In recent years, the hypothalamus, amygdala and hippocampus have attracted increased interest with regard to
the effects of stress on neurobiological systems in individuals with depression and suicidal behaviour. A large body of
evidence indicates that these subcortical regions are involved in the pathogenetic mechanisms of mood disorders and
suicide. The current neuroimaging techniques inadequately resolve the structural components of small and complex brain
structures. In previous studies, our group was able to demonstrate a structural and neuronal pathology in mood disorders.
However, the impact of suicide remains unclear. In the current study we used volumetric measurements of serial postmortem
sections with combined Nissl-myelin staining to investigate the hypothalamus, amygdala and hippocampus in
suicide victims with mood disorders (n = 11), non-suicidal mood disorder patients (n = 9) and control subjects (n = 23).
Comparisons between the groups by using an ANCOVA showed a significant overall difference for the hypothalamus (p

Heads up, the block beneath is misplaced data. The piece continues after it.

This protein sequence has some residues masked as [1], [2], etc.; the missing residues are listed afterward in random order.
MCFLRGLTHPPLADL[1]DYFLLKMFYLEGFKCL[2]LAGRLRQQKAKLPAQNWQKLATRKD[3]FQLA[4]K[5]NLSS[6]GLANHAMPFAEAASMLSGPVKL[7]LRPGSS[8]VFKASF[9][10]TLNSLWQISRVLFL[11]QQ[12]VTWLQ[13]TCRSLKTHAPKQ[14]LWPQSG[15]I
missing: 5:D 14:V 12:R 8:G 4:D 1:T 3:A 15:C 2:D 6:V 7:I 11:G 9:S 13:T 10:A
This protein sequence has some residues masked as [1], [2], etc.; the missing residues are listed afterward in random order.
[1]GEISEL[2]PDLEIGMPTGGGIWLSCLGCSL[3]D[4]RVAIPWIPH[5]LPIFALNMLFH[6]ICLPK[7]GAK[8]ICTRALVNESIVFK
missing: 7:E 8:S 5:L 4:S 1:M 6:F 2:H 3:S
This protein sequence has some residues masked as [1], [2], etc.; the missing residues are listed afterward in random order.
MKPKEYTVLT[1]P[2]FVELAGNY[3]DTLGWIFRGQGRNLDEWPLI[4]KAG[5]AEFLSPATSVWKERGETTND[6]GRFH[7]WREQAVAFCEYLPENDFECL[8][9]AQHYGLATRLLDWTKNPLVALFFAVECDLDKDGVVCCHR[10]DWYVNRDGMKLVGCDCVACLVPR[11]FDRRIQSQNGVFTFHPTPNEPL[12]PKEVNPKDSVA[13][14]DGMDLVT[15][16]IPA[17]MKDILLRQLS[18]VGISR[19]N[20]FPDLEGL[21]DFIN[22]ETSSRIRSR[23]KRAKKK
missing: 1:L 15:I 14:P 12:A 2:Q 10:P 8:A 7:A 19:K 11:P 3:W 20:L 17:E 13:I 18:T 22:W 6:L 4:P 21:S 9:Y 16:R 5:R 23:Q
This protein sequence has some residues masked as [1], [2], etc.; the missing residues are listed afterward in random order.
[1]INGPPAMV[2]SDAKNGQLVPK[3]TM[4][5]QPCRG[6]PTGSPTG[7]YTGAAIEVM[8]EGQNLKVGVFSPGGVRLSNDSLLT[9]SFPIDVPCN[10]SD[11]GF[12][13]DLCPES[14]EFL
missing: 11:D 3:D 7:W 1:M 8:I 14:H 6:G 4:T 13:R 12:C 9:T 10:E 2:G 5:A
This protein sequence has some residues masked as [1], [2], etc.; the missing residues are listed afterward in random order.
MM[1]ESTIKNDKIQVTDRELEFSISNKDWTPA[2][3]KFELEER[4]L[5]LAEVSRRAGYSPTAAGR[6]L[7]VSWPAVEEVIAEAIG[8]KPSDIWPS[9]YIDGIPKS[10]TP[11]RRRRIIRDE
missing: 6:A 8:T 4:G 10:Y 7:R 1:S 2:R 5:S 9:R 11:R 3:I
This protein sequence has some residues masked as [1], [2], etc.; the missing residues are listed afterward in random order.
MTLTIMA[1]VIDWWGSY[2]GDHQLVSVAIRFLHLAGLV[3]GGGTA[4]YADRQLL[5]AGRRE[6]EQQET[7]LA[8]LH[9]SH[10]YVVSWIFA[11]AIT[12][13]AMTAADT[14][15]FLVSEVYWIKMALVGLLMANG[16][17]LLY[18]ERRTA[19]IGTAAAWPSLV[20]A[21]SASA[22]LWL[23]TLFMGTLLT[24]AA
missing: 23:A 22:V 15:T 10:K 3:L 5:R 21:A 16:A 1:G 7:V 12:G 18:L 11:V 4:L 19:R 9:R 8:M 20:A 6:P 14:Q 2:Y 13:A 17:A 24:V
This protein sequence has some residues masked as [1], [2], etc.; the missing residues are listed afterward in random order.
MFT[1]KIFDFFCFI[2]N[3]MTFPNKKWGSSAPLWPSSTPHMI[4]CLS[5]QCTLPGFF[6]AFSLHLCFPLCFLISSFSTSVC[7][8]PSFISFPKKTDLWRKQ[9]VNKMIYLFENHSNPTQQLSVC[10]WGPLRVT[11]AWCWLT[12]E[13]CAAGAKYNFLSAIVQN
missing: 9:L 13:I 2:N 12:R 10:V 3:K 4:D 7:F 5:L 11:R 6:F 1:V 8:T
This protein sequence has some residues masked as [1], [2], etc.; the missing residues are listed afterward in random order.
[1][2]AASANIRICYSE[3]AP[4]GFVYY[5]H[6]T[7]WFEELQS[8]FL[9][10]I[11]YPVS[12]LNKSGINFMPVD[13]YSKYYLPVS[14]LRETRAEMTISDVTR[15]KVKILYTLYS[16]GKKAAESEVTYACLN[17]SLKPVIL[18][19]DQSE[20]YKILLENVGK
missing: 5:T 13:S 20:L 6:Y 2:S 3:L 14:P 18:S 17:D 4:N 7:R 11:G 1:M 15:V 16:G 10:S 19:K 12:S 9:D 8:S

= 0.001) with reduced volumes in non-suicidal patients compared to suicide victims (p = 0.018) and controls (p = 0.006).
To our surprise, the volumes between the suicide victims and controls did not differ significantly. For the amygdala and
hippocampus no volume changes between the groups could be detected (all p values were n. s.). In conclusion our data
suggest a structural hypothalamic pathology in non-suicidal mood disorder patients. The detected differences between
suicidal and non-suicidal patients suggest that suicidal performances might be related to the degree of structural deficits.
Keywords: Amygdala, hippocampus, hypothalamus, mood disorders, morphometry, postmortem, suicide.
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